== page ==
# Geothermal energy in nPro

Note: Not all parts of the calculation logic shown correspond to the latest software version. However, most of the technical description is still applicable.

## Estimation of the length of geothermal probes

How much heat a borehole heat exchanger can extract from the ground depends on several factors. These include the **thermal conductivity** of the ground, the number of **operating hours** and, if applicable, the **influence of neighboring probes**. The higher the thermal conductivity of the soil, the more heat can flow to the probe from the surrounding area and the more heat can be extracted from the subsurface. In addition, **groundwater flow** can increase heat conduction in the ground. Ideally, the distance between two neighboring geothermal probes should **not be less than 7 m** (minimum: 5 m).

Ground type | 1800 Full load hours | 2400 Full load hours |
---|---|---|

Gravel, sand, dry | < 25 W/m | < 20 W/m |

Gravel, sand, water-bearing | 65-80 W/m | 55-65 W/m |

Clay, loam, moist | 35-50 W/m | 30-40 W/m |

Boulder clay | 45 W/m | 45 W/m |

## Estimation of the area of the ground collector

Geothermal collectors are plastic pipes that are laid directly under the earth's surface and extract heat from the ground in the area. The collectors are laid **below the frost line** at a **depth of approx. 1.2 to 1.5 m**. Ground collectors indirectly use the **solar radiation** on the ground as well as **heat from the ambient air**, which penetrates through heat conduction or through precipitation into the ground. For optimal utilization, areas with geothermal collectors **should not be built over**, so that as much solar radiation as possible as well as precipitation hits the area. For residential buildings, about 1.5 to 2 times the living area to be heated is required for heating with a heat pump. For each **kW of heating capacity, around 15 to 30 m² of collector area** is required (depending on the soil conditions).

Ground type | 1800 Full load hours | 2400 Full load hours |
---|---|---|

Dry, non-cohesive soil | 10 W/m² | 8 W/m² |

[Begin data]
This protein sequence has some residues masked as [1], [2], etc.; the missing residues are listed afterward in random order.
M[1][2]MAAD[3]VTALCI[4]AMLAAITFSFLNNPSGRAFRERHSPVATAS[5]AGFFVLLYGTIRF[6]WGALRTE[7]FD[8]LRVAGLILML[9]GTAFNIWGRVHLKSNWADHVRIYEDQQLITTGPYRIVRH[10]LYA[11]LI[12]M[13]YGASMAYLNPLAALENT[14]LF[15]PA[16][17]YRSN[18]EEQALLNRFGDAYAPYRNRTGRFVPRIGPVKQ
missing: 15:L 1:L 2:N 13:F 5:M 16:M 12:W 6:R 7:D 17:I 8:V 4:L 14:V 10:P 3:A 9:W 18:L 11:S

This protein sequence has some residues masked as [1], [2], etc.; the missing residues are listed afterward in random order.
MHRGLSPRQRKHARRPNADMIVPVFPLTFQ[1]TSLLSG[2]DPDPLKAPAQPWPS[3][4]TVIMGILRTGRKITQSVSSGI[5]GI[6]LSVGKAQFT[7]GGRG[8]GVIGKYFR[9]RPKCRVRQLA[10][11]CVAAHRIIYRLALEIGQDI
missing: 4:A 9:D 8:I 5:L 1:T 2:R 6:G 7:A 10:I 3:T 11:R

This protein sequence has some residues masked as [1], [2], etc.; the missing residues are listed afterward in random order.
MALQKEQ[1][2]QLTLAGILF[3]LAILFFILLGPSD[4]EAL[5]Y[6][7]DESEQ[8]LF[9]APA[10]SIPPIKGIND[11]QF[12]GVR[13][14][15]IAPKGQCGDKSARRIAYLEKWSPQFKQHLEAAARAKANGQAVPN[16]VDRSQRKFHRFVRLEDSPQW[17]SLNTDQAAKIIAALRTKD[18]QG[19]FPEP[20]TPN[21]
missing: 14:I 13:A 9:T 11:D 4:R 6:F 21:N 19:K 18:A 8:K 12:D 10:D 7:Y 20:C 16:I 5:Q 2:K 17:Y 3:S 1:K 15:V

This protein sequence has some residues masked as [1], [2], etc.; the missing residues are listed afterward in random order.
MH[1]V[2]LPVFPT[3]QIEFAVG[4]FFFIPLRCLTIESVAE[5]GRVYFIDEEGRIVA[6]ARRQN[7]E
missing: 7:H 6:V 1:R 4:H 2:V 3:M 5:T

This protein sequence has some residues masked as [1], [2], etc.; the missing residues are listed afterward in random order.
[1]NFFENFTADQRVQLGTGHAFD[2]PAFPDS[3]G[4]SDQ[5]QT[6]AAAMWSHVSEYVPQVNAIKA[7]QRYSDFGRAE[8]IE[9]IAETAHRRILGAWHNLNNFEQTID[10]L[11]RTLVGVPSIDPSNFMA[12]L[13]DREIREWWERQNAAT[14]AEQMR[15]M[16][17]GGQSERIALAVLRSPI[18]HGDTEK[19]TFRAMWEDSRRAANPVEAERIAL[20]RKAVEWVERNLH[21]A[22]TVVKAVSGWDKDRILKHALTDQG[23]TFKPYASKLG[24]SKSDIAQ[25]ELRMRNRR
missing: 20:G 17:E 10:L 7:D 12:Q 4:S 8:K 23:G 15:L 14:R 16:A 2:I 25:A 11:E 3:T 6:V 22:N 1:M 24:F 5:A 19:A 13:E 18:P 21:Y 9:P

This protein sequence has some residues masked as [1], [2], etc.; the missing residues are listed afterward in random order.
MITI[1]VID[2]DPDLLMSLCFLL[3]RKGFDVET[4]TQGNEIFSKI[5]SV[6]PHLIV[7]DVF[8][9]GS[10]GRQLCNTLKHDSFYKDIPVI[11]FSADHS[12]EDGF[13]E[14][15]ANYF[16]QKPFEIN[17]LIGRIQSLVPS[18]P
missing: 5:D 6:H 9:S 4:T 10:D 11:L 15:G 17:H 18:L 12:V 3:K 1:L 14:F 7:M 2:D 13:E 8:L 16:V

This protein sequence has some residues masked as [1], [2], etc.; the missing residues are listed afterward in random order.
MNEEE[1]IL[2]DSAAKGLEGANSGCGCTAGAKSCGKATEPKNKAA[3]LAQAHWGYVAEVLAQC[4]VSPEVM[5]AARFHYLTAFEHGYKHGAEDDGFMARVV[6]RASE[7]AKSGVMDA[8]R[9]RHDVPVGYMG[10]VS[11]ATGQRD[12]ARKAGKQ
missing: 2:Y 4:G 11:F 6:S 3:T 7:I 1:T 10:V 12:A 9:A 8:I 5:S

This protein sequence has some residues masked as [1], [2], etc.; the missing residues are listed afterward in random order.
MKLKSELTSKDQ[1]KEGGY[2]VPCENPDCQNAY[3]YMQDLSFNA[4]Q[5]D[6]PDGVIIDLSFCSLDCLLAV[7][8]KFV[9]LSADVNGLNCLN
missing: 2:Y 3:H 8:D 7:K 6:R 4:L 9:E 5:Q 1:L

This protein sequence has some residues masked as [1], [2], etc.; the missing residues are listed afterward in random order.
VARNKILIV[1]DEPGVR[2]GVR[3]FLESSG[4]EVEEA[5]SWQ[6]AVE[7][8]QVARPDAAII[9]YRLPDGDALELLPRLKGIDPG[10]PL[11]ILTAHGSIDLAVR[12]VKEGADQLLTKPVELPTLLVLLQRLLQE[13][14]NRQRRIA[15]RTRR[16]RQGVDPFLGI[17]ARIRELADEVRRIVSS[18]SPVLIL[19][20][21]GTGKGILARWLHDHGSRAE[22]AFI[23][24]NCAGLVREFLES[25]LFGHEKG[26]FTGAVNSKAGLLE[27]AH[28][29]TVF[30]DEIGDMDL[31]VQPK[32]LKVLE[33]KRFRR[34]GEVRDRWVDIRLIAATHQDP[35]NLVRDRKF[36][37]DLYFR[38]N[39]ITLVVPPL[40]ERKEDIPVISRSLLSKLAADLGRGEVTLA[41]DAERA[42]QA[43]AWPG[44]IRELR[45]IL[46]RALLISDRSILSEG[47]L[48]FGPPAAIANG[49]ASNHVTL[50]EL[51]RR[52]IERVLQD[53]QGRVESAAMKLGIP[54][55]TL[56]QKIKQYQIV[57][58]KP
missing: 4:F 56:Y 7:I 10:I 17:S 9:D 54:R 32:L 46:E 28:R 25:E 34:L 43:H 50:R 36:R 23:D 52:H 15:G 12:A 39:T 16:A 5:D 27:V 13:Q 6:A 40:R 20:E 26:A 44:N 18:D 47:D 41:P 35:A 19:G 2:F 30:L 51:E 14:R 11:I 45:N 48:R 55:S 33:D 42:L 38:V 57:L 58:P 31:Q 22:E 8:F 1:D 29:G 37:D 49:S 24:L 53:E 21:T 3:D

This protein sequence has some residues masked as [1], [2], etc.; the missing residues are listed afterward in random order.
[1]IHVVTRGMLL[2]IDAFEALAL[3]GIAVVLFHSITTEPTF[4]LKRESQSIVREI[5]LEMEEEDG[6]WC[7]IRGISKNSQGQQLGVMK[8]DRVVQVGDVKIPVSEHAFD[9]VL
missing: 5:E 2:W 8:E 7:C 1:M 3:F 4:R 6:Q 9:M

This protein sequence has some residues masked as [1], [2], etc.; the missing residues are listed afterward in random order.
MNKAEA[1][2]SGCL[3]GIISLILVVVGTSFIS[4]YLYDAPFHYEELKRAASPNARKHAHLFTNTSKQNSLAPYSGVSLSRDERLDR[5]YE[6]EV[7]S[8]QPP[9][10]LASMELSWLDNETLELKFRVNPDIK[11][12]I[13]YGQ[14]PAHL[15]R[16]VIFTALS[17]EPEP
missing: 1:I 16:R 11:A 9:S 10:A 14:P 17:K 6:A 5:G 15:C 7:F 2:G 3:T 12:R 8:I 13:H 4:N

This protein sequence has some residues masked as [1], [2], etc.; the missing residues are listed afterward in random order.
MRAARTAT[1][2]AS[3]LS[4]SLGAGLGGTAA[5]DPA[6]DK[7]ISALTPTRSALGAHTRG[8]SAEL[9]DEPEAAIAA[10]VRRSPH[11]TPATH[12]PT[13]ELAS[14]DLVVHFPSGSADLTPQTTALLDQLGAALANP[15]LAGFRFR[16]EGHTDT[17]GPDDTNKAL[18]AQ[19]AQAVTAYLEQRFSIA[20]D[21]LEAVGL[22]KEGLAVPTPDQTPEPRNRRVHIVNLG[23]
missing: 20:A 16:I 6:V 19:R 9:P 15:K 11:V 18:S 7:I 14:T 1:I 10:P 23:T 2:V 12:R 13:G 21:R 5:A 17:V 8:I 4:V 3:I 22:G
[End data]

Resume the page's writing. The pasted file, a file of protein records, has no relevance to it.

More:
Cohesive soil, moist | 20-30 W/m² | 16-24 W/m² |

Water saturated sand/gravel | 40 W/m² | 32 W/m² |

## Geothermal model for heating and cooling

The geothermal model can be used as both a heat source and heat sink (cooling source). The energy flows of the model are shown in Figure 1.
In the upper figure, the energy flows are shown for the case when both a heat pump and a chiller are considered. This case is given,
for example, when a temperature of 40 °C is required to meet heat demands and a temperature of 2 °C is required to meet cooling demands,
but at the same time the temperature of the geothermal source is 8 °C. When using a heat pump and a chiller,
the **thermal extraction power** determined in the design calculation results
in
$$Q_\mathrm{ground} = \max \left(\max(Q_\mathrm{HP,evap,t}), \max(Q_\mathrm{CH,cond,t})\right)$$
Here, \(Q_\mathrm{HP,evap,t}\) is the annual heat profile at the evaporator of the heat pump and
\(Q_\mathrm{CH,cond,t}\) the annual heat profile at the condenser of the chiller.
The heat flow at the evaporator of the heat pump is
$$Q_\mathrm{HP,evap,t} = Q_\mathrm{HP,cond,t} \cdot (1-\frac{1}{COP_\mathrm{HP,t}})$$
and the heat flow at the condenser of the chiller is
$$Q_\mathrm{CH,cond,t} = Q_\mathrm{CH,evap,t} \cdot (1+\frac{1}{COP_\mathrm{CH,t}})$$

## Can a seasonal storage operation be modeled in the geothermal model?

In the geothermal model, a further model boundary condition can be defined, which allows to represent a seasonal storage operation.
This can be used, for example, for **aquifer storages** or to model **ice storages**. If heat and cold utilization is enabled in the model,
the ratio of heat extracted annually from the ground to heat injected annually into the ground can be defined by the **storage cycle
efficiency** \(\eta\):
$$\sum_t Q_\mathrm{HP,evap,t} = \eta \cdot \sum_t Q_\mathrm{CH,cond,t} $$
For aquifer storages, \(\eta\) = 70% is a commonly used assumption.

## This might also interest you

## Sources

- Planungshandbuch Wärmepumpen (Viessmann)
- Leitfaden zur geothermischen Nutzung des oberflächennahen Untergrundes
- Guideline VDI 4640: Thermische Nutzung des Untergrunds

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